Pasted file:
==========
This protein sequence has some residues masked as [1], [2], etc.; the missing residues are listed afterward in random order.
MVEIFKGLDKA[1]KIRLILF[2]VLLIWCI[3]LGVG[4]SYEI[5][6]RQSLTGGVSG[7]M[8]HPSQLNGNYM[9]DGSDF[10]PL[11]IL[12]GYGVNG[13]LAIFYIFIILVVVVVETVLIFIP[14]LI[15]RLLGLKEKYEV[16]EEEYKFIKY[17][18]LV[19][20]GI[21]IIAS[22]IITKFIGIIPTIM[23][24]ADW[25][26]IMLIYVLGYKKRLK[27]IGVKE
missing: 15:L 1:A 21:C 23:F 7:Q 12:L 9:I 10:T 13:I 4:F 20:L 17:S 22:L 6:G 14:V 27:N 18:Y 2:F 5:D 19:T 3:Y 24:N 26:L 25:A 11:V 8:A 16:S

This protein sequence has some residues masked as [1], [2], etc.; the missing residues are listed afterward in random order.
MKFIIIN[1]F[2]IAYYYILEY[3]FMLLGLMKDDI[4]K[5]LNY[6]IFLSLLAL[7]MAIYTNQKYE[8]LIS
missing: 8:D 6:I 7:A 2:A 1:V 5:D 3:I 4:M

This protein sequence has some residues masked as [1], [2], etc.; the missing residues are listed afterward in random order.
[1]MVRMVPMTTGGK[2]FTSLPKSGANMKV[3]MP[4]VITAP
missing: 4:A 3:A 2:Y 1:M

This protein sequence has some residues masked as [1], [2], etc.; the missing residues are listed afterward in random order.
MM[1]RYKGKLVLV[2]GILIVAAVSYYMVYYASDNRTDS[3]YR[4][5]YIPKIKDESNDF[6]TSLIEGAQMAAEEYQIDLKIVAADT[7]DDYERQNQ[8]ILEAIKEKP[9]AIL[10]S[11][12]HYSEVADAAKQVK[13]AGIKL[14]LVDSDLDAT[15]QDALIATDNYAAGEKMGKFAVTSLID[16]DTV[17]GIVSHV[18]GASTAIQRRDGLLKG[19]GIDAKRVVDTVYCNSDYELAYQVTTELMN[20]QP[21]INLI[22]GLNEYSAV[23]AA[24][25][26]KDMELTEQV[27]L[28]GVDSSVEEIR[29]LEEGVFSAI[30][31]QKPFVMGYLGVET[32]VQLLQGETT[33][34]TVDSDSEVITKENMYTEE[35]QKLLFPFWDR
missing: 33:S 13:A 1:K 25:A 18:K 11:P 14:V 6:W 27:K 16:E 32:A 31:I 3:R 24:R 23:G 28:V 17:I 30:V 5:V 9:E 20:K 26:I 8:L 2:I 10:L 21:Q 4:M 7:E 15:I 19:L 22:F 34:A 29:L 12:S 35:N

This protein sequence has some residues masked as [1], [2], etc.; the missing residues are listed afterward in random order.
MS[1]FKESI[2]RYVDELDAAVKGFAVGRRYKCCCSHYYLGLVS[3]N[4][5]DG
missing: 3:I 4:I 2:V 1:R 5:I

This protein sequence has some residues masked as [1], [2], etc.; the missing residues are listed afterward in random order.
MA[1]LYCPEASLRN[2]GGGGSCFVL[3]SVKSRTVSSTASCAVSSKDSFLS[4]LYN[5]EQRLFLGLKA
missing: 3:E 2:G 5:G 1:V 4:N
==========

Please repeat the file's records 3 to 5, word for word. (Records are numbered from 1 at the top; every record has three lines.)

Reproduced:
This protein sequence has some residues masked as [1], [2], etc.; the missing residues are listed afterward in random order.
[1]MVRMVPMTTGGK[2]FTSLPKSGANMKV[3]MP[4]VITAP
missing: 4:A 3:A 2:Y 1:M

This protein sequence has some residues masked as [1], [2], etc.; the missing residues are listed afterward in random order.
MM[1]RYKGKLVLV[2]GILIVAAVSYYMVYYASDNRTDS[3]YR[4][5]YIPKIKDESNDF[6]TSLIEGAQMAAEEYQIDLKIVAADT[7]DDYERQNQ[8]ILEAIKEKP[9]AIL[10]S[11][12]HYSEVADAAKQVK[13]AGIKL[14]LVDSDLDAT[15]QDALIATDNYAAGEKMGKFAVTSLID[16]DTV[17]GIVSHV[18]GASTAIQRRDGLLKG[19]GIDAKRVVDTVYCNSDYELAYQVTTELMN[20]QP[21]INLI[22]GLNEYSAV[23]AA[24][25][26]KDMELTEQV[27]L[28]GVDSSVEEIR[29]LEEGVFSAI[30][31]QKPFVMGYLGVET[32]VQLLQGETT[33][34]TVDSDSEVITKENMYTEE[35]QKLLFPFWDR
missing: 33:S 13:A 1:K 25:A 18:K 11:P 14:V 6:W 27:K 16:E 32:A 31:I 3:R 24:R 23:G 28:V 17:I 30:V 5:V 9:E 20:K 26:I 8:L 2:I 10:L 21:Q 4:M 7:E 15:I 19:L 22:F 34:A 29:L 12:S 35:N

This protein sequence has some residues masked as [1], [2], etc.; the missing residues are listed afterward in random order.
MS[1]FKESI[2]RYVDELDAAVKGFAVGRRYKCCCSHYYLGLVS[3]N[4][5]DG
missing: 3:I 4:I 2:V 1:R 5:I